The results of the program are weak and it was found that the project was much too ambitious, thus creating several handicaps at several levels, namely(Table 2).
Strengths And Weaknesses Of The Moukawalati Program
|Strong political will with regionalized implementation
|Homogeneity and complementarity between the governance bodies of the system
|A local operational committee ensuring proximity between stakeholders
|Delegation of the Regional Investment Center by WALI as a contact person
|Lack of coordination between the institutional actors involved
|Lack of steering by objectives broken down into figures to which all the actors commit themselves
|Level of involvement of actors varies according to the situation
|National objectives that are not adapted to all regions in view of their specificities
|Failure to hold regional committees
|Lack of a program manager at the regional level
|Lack of designated bank contacts at the regional level
|Global and integrated support process: before - during and after the creation;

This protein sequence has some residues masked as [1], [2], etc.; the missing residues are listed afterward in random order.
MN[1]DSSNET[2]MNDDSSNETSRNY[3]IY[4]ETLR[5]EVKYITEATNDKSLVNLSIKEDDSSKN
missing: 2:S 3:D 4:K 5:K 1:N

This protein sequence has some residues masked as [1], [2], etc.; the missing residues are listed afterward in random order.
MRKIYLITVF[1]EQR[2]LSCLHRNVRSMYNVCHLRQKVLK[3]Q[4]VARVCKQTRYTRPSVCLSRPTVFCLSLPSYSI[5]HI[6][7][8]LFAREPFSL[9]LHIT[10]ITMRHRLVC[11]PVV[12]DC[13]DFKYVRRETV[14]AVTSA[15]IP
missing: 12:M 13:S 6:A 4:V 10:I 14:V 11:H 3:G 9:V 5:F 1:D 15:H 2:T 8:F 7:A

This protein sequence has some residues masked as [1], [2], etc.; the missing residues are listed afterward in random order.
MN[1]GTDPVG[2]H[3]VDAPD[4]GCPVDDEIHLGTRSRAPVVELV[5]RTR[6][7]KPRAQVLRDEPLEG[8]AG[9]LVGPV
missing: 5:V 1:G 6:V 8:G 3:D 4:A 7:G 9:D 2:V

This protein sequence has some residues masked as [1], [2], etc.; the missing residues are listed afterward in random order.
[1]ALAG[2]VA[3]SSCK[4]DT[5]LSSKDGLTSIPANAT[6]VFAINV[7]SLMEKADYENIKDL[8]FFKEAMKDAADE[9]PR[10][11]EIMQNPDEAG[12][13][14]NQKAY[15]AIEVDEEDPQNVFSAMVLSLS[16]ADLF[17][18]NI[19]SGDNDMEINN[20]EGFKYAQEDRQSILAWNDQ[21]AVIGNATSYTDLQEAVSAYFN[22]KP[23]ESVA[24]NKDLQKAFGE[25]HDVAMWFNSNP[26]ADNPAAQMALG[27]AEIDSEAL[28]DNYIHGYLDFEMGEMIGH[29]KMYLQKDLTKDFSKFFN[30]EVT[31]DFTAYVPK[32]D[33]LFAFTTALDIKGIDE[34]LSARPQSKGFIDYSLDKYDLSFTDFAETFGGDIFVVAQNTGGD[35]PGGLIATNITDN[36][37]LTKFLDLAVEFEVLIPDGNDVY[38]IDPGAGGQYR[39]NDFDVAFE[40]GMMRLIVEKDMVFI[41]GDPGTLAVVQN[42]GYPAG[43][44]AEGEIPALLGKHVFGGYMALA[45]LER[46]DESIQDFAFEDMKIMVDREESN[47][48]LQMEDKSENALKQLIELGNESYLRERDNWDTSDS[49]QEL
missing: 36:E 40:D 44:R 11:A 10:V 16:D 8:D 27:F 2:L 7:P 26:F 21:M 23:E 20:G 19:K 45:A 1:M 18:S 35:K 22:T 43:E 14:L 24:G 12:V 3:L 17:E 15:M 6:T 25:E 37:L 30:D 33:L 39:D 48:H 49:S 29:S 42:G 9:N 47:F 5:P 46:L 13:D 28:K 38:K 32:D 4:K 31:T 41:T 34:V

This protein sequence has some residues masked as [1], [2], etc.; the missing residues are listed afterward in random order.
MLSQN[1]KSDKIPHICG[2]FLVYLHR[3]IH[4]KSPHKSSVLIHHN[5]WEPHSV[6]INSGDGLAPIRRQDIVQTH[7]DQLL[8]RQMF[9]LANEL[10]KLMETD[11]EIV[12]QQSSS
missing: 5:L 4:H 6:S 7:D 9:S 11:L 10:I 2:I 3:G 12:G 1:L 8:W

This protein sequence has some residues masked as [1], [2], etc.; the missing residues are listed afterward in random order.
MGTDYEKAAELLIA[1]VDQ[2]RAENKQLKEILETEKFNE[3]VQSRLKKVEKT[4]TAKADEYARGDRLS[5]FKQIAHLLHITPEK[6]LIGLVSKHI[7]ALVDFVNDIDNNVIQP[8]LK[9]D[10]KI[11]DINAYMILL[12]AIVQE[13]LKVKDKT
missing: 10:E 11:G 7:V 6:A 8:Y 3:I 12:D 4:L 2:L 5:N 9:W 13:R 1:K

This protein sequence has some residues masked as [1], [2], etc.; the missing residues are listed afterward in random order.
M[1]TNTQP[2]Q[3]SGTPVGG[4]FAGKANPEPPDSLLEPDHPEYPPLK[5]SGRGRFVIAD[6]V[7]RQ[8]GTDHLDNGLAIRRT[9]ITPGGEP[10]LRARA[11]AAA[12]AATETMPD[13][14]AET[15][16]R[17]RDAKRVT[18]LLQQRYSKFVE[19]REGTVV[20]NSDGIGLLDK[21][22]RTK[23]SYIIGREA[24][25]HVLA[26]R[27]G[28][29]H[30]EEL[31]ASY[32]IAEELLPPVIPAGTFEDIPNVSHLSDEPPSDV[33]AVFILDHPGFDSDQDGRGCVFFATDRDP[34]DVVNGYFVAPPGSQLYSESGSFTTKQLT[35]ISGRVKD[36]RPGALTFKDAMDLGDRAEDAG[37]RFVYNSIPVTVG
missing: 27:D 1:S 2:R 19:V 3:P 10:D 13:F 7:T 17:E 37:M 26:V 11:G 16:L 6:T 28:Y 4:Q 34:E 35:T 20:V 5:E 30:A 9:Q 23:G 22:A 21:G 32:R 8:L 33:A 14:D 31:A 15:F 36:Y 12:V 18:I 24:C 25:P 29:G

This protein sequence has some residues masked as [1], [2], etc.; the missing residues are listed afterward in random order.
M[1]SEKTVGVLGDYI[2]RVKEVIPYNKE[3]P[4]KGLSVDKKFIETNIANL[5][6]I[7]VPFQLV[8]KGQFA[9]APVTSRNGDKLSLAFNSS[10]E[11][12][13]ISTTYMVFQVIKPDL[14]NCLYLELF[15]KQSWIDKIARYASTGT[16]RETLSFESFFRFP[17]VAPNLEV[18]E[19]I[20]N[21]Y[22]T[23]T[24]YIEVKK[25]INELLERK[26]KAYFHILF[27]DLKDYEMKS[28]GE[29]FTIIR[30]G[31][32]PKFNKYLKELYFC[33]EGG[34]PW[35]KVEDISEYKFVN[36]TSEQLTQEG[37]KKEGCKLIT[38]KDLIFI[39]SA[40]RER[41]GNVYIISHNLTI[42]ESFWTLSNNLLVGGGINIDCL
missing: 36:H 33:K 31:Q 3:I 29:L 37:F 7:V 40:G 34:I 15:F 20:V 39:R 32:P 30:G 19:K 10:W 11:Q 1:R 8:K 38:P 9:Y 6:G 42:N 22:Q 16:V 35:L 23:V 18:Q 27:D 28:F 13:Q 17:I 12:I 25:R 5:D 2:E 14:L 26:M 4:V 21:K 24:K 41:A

|A network of 269 operational support offices throughout the country;
|Cumulation of experience and Know-How in the accompaniment to the creation of a company;
|Existence of an information system and dedicated program monitoring ;
|Homogeneity and complementarity of the members of the selection committee;
|Relevance of the new approach: Requirement of the business plan in the application file;
|Implementation of tax incentives and creation incentives (DGI 2011)
|Identification and choice of the target/profile of the project leader
|Standard support offer vs. heterogeneous demand
|Multiplicity of stakeholders on identical segments without overall coherence, which undermines the effectiveness of collective actions;
|Post-creation support services are still very weak and limited;
|Accompaniment path considered long
|Selection system generates frustration or inconsistencies because it does not guarantee funding
|Lack of accompanying expertise in certain areas
|No access to market segments: public and private markets
|Poor perception (publicity) of the program by youth/poor communications about the program
|Unattractive costs and payment terms for the branches.
|Weak entrepreneurial culture: Entrepreneurial training
|State guarantee (CCG) of 85% of bank credit delegated to banks;